In contrast with bacterial EF2, eEF2 and aEF2 contain a unique and strictly conserved post-translationally modified histidine residue located at the tip of domain IV (Figure 2). Previously, NMR analysis suggested the residue to be a 2-[3-carboxyamido-3-(trimethylammonio)-propyl] histidine, also referred to as diphthamide [11,12]. The biosynthesis of diphthamide is achieved by a complex stepwise addition to the histidine residue [1319]. The first step is the transfer of the 3-amido-3-carboxypropyl group of AdoMet (S-adenosylmethionine) to the imidazole CE1 of the histidine residue and requires the action of the four proteins, referred to in yeast as Dph1–Dph4, of which Dph1–3 seem to associate to form a multimeric complex. In the next step, Dph5 is responsible for the trimethylation of the resulting amino group, again using AdoMet as the methyl donor. Finally, the carboxyl group of the diphthamide is amidated in an ATP-dependent manner by a yet unidentified enzyme. In yeast eEF2, the diphthamide is formed by modification of His699. Recently, we modelled the diphthamide in a FoFo electron density map from the 2.6 Å crystal structure of ADP-ribosylated yeast eEF2 [20] (Figure 3). Its structure was in agreement with the NMR analysis of the diphthamide, but furthermore suggested the chiral centre of the third carbon atom to be an R enantiomer.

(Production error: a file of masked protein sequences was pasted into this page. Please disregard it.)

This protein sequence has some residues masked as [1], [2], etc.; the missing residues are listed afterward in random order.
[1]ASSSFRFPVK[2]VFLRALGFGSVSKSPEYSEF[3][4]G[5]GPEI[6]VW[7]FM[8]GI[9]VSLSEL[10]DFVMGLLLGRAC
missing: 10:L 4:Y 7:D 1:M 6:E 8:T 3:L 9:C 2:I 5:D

Figure 3 ADP-ribosylated diphthamide of eEF2 with interactions between the ADP-ribose (ADPR) and eEF2

Hydrogen bonds are shown in yellow, while potential interactions are shown in light blue.